Leading with Civility: Top Executives Explore Paths Forward for Polarized Workplaces

Zoom meeting on a laptop

The Civility Call

The Civility Call provides a vital forum for senior HR and communications leaders to share best practices on managing workplace tensions during polarized times. Convened in partnership with SHRM and the Page Society, these monthly discussions provide expert insights and best practices from participants organizations. Each month, executives engage in candid dialogue after expert-led discussions on pressing topics like navigating political discourse, customer relationships across divides, and supporting employee wellbeing. This open sharing of strategies and experiences is critical, as businesses face escalating civility risks that can disrupt operations and damage reputations amid the intensifying 2024 election cycle.

In a society growing more uncivil and politically polarized by the day, business leaders are facing an unprecedented challenge – how to maintain civil, productive workplaces when contentious social issues increasingly spill over from the outside world.

On May 20th 2024, Duke’s Dialogue Project convened some of the nation’s top human resources and communications executives to explore strategies for navigating this hostile landscape. The inaugural “Civility Call” partnered with SHRM, the trusted authority on all things work, workers and the workplace, and the Page Society, a leading professional association for senior communications leaders.

“It’s unfortunate we need to have these calls, but it’s encouraging that so many want to manage these difficult issues positively and proactively,” said Bill Boulding, Dean of Duke University’s Fuqua School of Business, in his opening remarks. “A polarized society means a polarized workforce, and virtually every business has confronted challenges in dealing with employees on issues that provoke strong and differing feelings.”

The call’s candid discussion highlighted just how pervasive and disruptive workplace incivility has become. According to SHRM’s latest Civility Index data shared by chief of staff Emily Dickens, 58% of U.S. workers believe society is generally uncivil, with American workers witnessing over 170 million acts of incivility daily. 40% of those uncivil acts occur in the workplace itself.

“We need to disagree better,” Dickens stated. “A lot of people believe that if you’re not with me, then you’re against me –  instead of listening intently and trying to understand additional points of view.”

The costs are staggering, with 66% of workers agreeing incivility reduces productivity and 59% saying it causes declining employee morale. As Bob Feldman, founder of the Dialogue Project, put it, “The idea of the collaboration with SHRM and Page was particularly appealing, as both the chief HR officer and chief communications officer have huge stakes in workplace civility and its reputational implications.”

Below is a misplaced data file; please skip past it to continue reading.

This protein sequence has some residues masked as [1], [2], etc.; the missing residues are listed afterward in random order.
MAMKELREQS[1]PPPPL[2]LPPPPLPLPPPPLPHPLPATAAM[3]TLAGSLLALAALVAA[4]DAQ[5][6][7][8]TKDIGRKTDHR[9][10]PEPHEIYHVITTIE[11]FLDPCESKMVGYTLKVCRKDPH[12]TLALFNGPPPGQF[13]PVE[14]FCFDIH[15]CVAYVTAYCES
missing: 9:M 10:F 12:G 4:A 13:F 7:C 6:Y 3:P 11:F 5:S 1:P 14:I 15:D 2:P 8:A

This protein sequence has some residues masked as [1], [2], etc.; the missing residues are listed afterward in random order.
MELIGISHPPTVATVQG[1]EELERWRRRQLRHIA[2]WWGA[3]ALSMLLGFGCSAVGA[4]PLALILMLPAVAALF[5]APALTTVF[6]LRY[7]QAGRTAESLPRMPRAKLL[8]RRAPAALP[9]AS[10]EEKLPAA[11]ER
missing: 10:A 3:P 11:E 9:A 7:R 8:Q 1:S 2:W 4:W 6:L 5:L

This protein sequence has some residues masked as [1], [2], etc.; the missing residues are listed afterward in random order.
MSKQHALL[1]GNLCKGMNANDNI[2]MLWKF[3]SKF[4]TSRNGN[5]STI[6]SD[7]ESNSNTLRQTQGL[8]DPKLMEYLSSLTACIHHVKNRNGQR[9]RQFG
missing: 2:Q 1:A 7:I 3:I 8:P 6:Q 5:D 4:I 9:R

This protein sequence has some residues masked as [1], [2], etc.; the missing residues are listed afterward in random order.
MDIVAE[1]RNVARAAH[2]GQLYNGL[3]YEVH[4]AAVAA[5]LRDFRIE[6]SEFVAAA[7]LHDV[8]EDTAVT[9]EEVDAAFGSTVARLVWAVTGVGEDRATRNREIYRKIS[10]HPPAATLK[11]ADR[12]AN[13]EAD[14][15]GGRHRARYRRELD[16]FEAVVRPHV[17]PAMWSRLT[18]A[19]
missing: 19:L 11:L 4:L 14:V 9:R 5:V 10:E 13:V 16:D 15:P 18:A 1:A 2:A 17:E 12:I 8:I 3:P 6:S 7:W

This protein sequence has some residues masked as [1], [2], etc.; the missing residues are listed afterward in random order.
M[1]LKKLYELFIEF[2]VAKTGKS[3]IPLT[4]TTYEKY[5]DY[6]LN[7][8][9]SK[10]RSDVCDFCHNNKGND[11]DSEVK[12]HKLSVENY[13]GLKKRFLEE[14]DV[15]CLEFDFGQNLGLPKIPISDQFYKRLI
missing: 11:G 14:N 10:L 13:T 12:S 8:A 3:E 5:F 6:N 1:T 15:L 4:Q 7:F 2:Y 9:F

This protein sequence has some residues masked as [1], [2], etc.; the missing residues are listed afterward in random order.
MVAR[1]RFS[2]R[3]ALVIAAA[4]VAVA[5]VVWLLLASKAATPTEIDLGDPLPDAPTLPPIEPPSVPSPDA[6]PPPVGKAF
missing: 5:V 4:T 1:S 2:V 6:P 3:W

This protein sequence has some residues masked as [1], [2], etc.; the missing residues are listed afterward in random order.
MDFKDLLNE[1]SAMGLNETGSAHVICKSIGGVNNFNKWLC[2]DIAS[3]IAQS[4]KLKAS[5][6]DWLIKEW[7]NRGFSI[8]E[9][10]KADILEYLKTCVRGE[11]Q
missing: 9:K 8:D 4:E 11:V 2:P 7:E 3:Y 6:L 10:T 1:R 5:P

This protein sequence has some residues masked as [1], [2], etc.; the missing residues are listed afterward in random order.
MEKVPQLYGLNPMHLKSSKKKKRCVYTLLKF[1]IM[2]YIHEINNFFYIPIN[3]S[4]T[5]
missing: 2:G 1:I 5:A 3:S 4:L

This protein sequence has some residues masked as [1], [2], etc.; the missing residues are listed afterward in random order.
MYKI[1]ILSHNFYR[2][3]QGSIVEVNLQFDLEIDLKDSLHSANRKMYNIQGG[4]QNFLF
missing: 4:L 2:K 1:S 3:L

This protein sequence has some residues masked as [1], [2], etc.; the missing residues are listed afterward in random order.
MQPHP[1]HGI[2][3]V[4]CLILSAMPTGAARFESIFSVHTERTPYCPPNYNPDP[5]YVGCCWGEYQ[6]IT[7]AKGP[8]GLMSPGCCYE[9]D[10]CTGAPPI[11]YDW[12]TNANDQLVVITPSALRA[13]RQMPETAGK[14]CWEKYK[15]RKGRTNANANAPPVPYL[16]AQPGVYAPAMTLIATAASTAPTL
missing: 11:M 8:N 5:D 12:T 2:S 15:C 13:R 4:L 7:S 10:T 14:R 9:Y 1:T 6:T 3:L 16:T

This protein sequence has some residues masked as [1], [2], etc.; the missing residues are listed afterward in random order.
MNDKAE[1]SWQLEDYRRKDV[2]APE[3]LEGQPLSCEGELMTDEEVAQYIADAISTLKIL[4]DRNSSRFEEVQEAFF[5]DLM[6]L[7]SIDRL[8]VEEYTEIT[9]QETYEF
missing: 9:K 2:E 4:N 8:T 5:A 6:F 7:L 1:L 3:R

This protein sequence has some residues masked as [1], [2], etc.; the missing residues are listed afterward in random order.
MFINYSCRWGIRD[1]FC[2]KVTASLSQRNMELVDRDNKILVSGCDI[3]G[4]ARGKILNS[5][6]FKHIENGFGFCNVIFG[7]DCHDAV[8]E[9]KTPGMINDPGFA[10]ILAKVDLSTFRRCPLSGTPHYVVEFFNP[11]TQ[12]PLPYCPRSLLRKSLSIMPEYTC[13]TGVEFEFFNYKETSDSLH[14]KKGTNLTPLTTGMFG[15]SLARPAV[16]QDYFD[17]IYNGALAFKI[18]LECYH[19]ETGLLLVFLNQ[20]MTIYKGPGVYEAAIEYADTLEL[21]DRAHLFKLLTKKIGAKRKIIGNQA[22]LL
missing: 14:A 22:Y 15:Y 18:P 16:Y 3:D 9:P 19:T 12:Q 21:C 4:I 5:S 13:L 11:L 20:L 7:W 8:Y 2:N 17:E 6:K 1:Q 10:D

So what’s the solution? There are no easy answers, but the expert panelists provided insightful perspectives. Kelly Bunting, a labor and employment attorney with Greenberg Traurig, emphasized well-crafted policies, consistent application, and involving all levels of management.

“You go back to your policies. Tell me what the policy is. Train on the policy,” Bunting advised. “It goes back to company culture in a way that really hits home now.” She noted a trend in making sure disciplinary action policies are broad enough to address challenges stemming from denigrating others’ beliefs, such as making disruption of the workplace a terminable offense.

Both Bunting and Dickens highlighted the need for greater empathy, transparency about what matters to the organization, and tying any external stance to core business purposes. They advocated proactively planning and training before political tensions increase further during campaign season.

“You cannot wait until September to have discussions about expectations related to the upcoming presidential election,” Dickens stated. “It won’t end on Election Day in November.”

The dialogue reinforced that protecting civil discourse is a team effort requiring commitment from senior executives, managers, and employees alike – and across multiple functions inside the organization. SHRM has made civility a major theme impacting all its initiatives with HR professionals this year, while Page represents chief communications officers facing scrutiny over if and how their companies engage on sensitive social issues.

As Feldman summarized, “The real value of our get-togethers is to openly share our experiences and ask questions of the larger group.” By facilitating such frank conversations, the Civility Call series aims to yield important insights for leading organizations through this pivotal period of societal division.

Look for more perspectives when the series continues on June 17th with a focus on navigating external stakeholder relations during the political season.